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wildmushroomonline.co.uk Book Review, Wild Mushroom Identification Book Review, Field Guide to Edible Mushrooms of Britain and Europe by Peter Jordan
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Wild Mushroom Identification Book Review, Field Guide to Edible Mushrooms of Britain and Europe by Peter Jordan

The book publishers (NewHollandPublishers.com) have recently sent me a new book on identifying wild mushrooms for review.click here to see it

I am really delighted this book has been published as it sets a new standard for which other book publishers will need to follow. That being said, it still leaves a small amount of room for improvement but even so, I give this book a solid 9.5/10 for quality, information, ease of use and value.
 
The book is by the late great Peter Jordan. His many years of experience and notes have been put together superbly to provide a really solid all round book.
 
One of the issues I have had with other books on Wild Mushrooms is that they have not fully covered the fungi I would expect. No book (unless massive) can cover every species however, this book manages to cover the main species I want to know about. It is good practice to have at least 3 books so you can cross reference anyway and as said above, no one book has it all.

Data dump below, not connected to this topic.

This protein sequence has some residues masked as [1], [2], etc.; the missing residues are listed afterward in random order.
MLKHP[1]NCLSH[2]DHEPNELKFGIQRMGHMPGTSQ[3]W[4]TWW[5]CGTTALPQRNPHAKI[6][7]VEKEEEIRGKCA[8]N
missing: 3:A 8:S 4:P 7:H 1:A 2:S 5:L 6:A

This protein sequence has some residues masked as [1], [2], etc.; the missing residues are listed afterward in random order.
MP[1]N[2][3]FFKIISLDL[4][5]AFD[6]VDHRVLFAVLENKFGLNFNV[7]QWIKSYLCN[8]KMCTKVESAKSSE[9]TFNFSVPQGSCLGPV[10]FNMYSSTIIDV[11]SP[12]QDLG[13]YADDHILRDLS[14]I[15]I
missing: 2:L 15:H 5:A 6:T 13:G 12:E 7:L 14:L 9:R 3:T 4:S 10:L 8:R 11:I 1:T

From the outset the book sets itself apart from other books with the exceptionally well thought-out layout of each Fungi. There is either a full page or on many instances, two pages (always on opposing leafs, never on the page turn) on each species with a clear layout providing a nice overview of the key facts on edibility, location where they can be found, size and main identification features. It then provides between one and three images. The images are exceptional quality, probably the best I have seen in any book. Then finally it provides some detailed text along with a clear warning if there is a poisonous similar variety which one should be aware of.
 
The book starts with very useful and well written guides to mushrooms,their differing parts, how to collect them, where and when to hunt for them and also a useful bit on how to use the book to locate your species.
 
The middle sector deals with the actual species - broken into two sections (edible and poisonous).
 
At the end of there are some nice recipes and cooking advice along with storage guides to preserving wild mushrooms at home.
 
A couple of very minor things that I would say would be good (although this is just a personal view from having many books on the subject). One would be to have a detailed chart (perhaps pullout) to show how all the species covered relate to each other - in effect showing their family tree and show a page number under each mushroom along with a few key identification point . I have found this feature very useful in another book I have. (which again highlights to the need to have more than one book)